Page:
Is there a separate category of registration for CRTs? Why does a CRT have to meet the same renewal requirements as all other teachers?

There is not a separate registration category for casual relief, relief or emergency teachers (CRTs). VIT is bound by the Education and Training Reform Act 2006 (Vic) which determines the different categories of registration. VIT registers all teachers regardless of their employment status.

A CRT registered with VIT is able to undertake the full duties of a teacher at any time, and therefore VIT needs to be assured that all teachers, including CRTs, meet the required professional practice standards, regardless of their employment status. This is consistent with the national agreements that apply to all teacher regulators in Australia.

What counts as professional development?

VIT uses the term professional development (PD) in reference to teacher registration and the renewal process, and recognises that it can also be referred to as professional learning (PL).

VIT does not have a definitive list of required PD activities for renewal of registration. You should consider your individual PD needs in relation to your teaching context, the needs of your learners and the priorities of your learning environment or education sector.

Professional learning is an ongoing process supported by planned learning activities and programs designed to enhance professional knowledge, practice and engagement.

You should engage in a range of activities that update your professional knowledge and practice. These may be undertaken individually or with colleagues, in your learning environment or externally and online or face-to-face. More information on what can constitutes PD is outlined here. Please note individual education settings may have specific professional development requirements for employment purposes.

The Teacher Learning Network (TLN) and the Department of Education will continue to provide free PD to all casual relief, relief, relieving and emergency teachers (CRTs) in 2019. To access this free PD go to www.crtpd.com and register to become a member. All courses address the Australian Professional Standards for Teachers and contribute to your VIT PD requirements for renewal of registration.

What constitutes a teaching day for renewal of registration?

A day of teaching as a CRT in a school setting can be determined by your payslip. For example, if you are employed for one day as a CRT, this will constitute a day of teaching for VIT renewal purposes, if you are employed for half a day this will constitute half a day of teaching for VIT renewal purposes.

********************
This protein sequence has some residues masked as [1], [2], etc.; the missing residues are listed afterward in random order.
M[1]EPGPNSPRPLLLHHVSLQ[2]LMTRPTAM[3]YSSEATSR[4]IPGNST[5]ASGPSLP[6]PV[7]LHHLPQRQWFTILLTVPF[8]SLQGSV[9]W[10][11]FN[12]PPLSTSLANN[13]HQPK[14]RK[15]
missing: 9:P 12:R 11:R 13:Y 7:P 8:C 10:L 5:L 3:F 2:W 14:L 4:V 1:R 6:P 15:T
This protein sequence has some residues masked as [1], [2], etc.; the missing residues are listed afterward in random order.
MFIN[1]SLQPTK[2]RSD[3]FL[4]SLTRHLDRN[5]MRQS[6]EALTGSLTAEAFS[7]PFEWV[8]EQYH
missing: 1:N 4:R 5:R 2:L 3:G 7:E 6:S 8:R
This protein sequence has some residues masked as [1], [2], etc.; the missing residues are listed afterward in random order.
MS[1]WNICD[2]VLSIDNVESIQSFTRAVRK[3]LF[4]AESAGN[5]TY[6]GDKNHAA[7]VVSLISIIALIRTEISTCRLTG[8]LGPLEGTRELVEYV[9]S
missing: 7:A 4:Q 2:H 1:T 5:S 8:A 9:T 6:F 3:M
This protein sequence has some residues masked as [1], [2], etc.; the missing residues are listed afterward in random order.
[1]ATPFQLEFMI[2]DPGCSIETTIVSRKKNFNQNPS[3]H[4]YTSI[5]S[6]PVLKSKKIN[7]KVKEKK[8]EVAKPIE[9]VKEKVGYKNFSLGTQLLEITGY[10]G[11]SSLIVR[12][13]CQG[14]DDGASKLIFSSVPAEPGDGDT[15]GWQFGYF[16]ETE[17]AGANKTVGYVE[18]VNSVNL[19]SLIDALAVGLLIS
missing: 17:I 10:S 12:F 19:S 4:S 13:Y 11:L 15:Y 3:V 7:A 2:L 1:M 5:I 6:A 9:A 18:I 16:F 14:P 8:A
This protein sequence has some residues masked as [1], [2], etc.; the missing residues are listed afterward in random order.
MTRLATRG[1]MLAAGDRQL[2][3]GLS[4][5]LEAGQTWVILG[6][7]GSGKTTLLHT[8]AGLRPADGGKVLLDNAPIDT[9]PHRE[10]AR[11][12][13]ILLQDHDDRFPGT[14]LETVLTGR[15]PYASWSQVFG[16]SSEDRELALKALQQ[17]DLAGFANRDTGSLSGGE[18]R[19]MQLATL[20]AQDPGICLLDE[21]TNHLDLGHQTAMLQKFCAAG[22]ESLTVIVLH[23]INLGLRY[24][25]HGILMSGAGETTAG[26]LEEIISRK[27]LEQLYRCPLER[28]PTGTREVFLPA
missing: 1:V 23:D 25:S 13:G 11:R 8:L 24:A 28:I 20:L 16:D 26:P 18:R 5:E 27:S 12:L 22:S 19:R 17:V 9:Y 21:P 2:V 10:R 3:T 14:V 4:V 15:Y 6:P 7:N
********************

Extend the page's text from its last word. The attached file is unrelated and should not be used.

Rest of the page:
If you are employed sessionally, a day of teaching is approximately 7.6 hours. The hours can consist face-face teaching time, as well as any time spent planning for the learning or assessing learners.

If you are unable to meet at least 20 days teaching in the past 12 months, you will be provided with the option at renewal to declare you have undertaken

  • 40 days in the previous two years; 
  • 60 days in the previous three years;
  • 80 days in the previous four years; or
  • 100 days in the previous five years.

If you are not currently employed as a teacher, you may also accumulate 20 days of practice through equivalent practice or educational leadership. 

Through equivalent practice you can

  • plan, teach and assess an approved curriculum to school aged learners; and
  • connect your practice to the Australian Professional Standards for Teachers.

Educational leadership may involve activities such as

  • developing resources and materials for use by teachers in schools or early childhood services;
  • research into teaching and learning and the dissemination of that knowledge to teachers and / or other educational leaders;
  • policy development to support and improve teaching and learning; and
  • working with teachers, either individually or collectively, to support and improve their professional knowledge and practice.

More information on these categories can be found here.

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Provisionally registered CRTs

How can I undertake the provisional to (full) process as a CRT?

The process for moving to (full) registration is the same for a CRT as it is for any other teacher. There can be some additional challenges in completing this process as a CRT, but it is possible.